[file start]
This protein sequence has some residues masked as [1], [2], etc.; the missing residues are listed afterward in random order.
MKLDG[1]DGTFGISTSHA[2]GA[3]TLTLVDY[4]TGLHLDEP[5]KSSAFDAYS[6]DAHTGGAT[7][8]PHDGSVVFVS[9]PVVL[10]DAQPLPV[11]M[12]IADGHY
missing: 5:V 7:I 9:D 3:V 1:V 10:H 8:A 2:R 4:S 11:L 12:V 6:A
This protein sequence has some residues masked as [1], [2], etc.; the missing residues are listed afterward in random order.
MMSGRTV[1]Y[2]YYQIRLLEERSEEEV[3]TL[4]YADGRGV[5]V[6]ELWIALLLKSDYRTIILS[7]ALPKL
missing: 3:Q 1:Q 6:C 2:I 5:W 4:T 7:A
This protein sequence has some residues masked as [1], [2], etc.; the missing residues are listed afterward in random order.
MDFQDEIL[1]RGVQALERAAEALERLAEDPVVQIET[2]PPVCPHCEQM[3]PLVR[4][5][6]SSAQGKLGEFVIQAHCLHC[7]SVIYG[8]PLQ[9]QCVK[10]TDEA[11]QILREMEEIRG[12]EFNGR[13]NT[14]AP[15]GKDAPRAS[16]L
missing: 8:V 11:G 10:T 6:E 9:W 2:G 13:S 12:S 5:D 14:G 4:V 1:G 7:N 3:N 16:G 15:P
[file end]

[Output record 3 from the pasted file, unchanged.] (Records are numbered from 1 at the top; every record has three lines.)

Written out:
This protein sequence has some residues masked as [1], [2], etc.; the missing residues are listed afterward in random order.
MDFQDEIL[1]RGVQALERAAEALERLAEDPVVQIET[2]PPVCPHCEQM[3]PLVR[4][5][6]SSAQGKLGEFVIQAHCLHC[7]SVIYG[8]PLQ[9]QCVK[10]TDEA[11]QILREMEEIRG[12]EFNGR[13]NT[14]AP[15]GKDAPRAS[16]L
missing: 8:V 11:G 10:T 6:E 9:W 2:G 13:S 12:S 5:D 14:G 4:V 1:G 7:N 3:N 16:G 15:P